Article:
Bow and Arrow--Use when teaching about Esau, and David

Let each child make his or her own bow and arrow with Q-tip arrows and  plastic shopping handles (free at some stores in the bagging area, and sold at many hundred yen stores.) Tie thin elastic to the handles to make the bows.

Stone--Use when teaching about Jacob and David and Easter

If you can’t find a stone on the side of a road, or by a stream, you can make one--mix air drying clay and vermiculite. Shape and let dry. For a fun twist on angels going up and down to heaven in Jacob’s dream, buy on of these monkey slides at hundred yen stores. Paste a picture of an angel over the monkey picture.

Any doll will work as long as it is wrapped up in a piece of cloth. For Moses, put the doll in a basket on a blue sheet (the river), and fake or real plants for young children to hide behind--you can have one child hide and report, another pull a string on the basket, and another be the princess who finds the baby. Then swap around roles.

Baby--use when teaching about Baby Moses and Baby Jesus

Rod--use when teaching about Moses

A long wooden rod is best, but if you can’t find one, or if it is too expensive, get a long wooden colored tension rod instead. Use it when telling how Moses’ rod turned into a snake, when he held it over the Red Sea to part it, and when he struck the rock to get water.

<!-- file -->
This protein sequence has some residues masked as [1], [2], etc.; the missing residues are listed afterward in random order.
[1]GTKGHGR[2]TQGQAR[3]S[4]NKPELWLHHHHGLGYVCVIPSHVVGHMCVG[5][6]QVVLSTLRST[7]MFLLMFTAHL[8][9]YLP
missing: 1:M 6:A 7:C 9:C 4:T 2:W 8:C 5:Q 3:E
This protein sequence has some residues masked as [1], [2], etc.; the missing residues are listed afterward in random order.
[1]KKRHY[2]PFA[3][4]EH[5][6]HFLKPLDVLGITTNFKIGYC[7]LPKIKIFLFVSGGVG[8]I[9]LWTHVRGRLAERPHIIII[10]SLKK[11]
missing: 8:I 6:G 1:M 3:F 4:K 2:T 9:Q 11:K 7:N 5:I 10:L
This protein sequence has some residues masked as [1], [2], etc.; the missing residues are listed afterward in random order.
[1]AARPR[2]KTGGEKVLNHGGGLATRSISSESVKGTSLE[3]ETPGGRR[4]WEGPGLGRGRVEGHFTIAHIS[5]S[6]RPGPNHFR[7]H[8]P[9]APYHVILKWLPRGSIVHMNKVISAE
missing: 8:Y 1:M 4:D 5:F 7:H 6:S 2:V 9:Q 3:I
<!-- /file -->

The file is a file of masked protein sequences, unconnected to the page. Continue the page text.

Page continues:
Any time egyptian looking objects are sold at hundred yen or dollar stores, stock up on a few. You can “bury” them in a box of sand, flour, or uncooked rice for children to pretend to be archeologists and discover “ancient” artifacts with a paint brush. Another option is to have them make rubbings by putting paper over the plaque and rubbing with the side of a crayon.

These frogs were purchased at a hundred yen store in the toy section, but they are only sold occasionally, so keep looking, or ask for them. They sort of feel like real frogs. Buy several if you ever do find them so that you can put them in different places around the room for kids to discover frogs everywhere--in their chairs, in the offering plate, on their snack plate, etc.

Frogs--use when teaching about the 10 plagues

Purchase two toy frogs at the hundred yen store and let the early birds have frog races. Or make origami frogs that really hop and let everyone race them.

view instructions for making hopping origami frogs.

For the most fun of all, buy gummy frogs (sold in stores that sell foreign foods) and let kids put them around a room of doll furniture--then eat them of course. Another option is to hide them around the Sunday school room and let them find them, or you can decorate cupcakes with them.

view photos of gummy frogs an doll furniture

Fasten poles to the bottom of a box and cut another box into cherubim. You can spray paint the whole thing gold, or just cover it with a cloth.

Ark of the Covenant--Use when teaching about wandering in the wilderness

Let children carry it on their shoulders, and use a blue sheet to represent crossing over the Jordan River.

You can make grapes out of balloons for the spies who scouted out the Promised Land. But I think it is better to fill a shopping bag with bags of flour (or anything heavy) an tape paper grape clusters on the outside. This heavy load will give them a better idea of why they needed two men to carry them!!

Make a sling and find 5 smooth stones. For more fun, let the children make paper wads and practice trying to hit a target.

Sling and harp--Use when teaching about David

David played a harp, not a panpipe, but you can make musical instruments to go along with David’s stories. Make a “harp” by stringing rubber bands on a cardboard box, and make a pan pipe by cutting drinking straws to different lengths and taping them together.

Lions--Use when teaching about David and Daniel